I just moved from Chicago to the suburbs. It was a nice move- I miss the atmosphere and freedom of the city, but I love the openness and ability to breathe (mentally and physically, I suppose!) of the suburbs. However, my updating on this blog needs to improve! My internet access is shoddy; we haven't set up any extras at home yet (cable, internet, etc.), so I either have to go to a coffee shop or Panera to use the internet, or I use it at work, which limits my availability to blogging, social networking sites, posting stuff. =) Sometimes I'm able to steal WiFi from a neighbor, but it's a really weak signal, if it's there at all, so...yeah. Not so helpful. When I get internet back at home, I should be less MIA and more productive. I've definitely got a lot written, but I need to post it! One chapter at a time, one day at a time. If anyone's still following this blog...soon, my dears, soon. =)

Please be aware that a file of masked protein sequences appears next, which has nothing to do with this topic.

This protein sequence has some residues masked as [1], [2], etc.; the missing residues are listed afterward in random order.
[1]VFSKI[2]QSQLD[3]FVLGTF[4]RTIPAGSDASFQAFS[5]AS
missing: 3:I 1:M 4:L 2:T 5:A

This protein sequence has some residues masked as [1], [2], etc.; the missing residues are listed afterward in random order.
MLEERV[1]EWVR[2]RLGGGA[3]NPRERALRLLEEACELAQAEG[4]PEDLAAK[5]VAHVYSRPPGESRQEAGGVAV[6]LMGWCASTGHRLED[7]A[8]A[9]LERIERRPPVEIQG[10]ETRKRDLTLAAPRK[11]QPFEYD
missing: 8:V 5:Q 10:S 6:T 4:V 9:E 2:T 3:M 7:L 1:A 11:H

Monday, September 13, 2010

Happy birthday, fictional Bella!

Sorry I haven't posted in awhile, but I've just been so distracted by Bella's birthday! Actually, I haven't been; I've just been busy. But while I was checking my email just now, Yahoo! alerted me, via it's "trending now" feed off to the side of the page, that "Bella Swan birthday" was the #3 searched item for the moment. I Googled it to see why, because that's a weird thing to be "trending," and according to the Twilight series, Bella's birthday is, in fact, September 13, 1987. Her "vampire birthday" (when she is turned into a vampire) is September 10, 2006 .

Just FYI. Oh, and the movie industry is re-releasing Eclipse into theaters for a limited time "to celebrate Bella's birthday."

Happy birthday, Bella. I hope nobody tries to kill you on this one.

Saturday, September 4, 2010

Book 1, Chapter 3: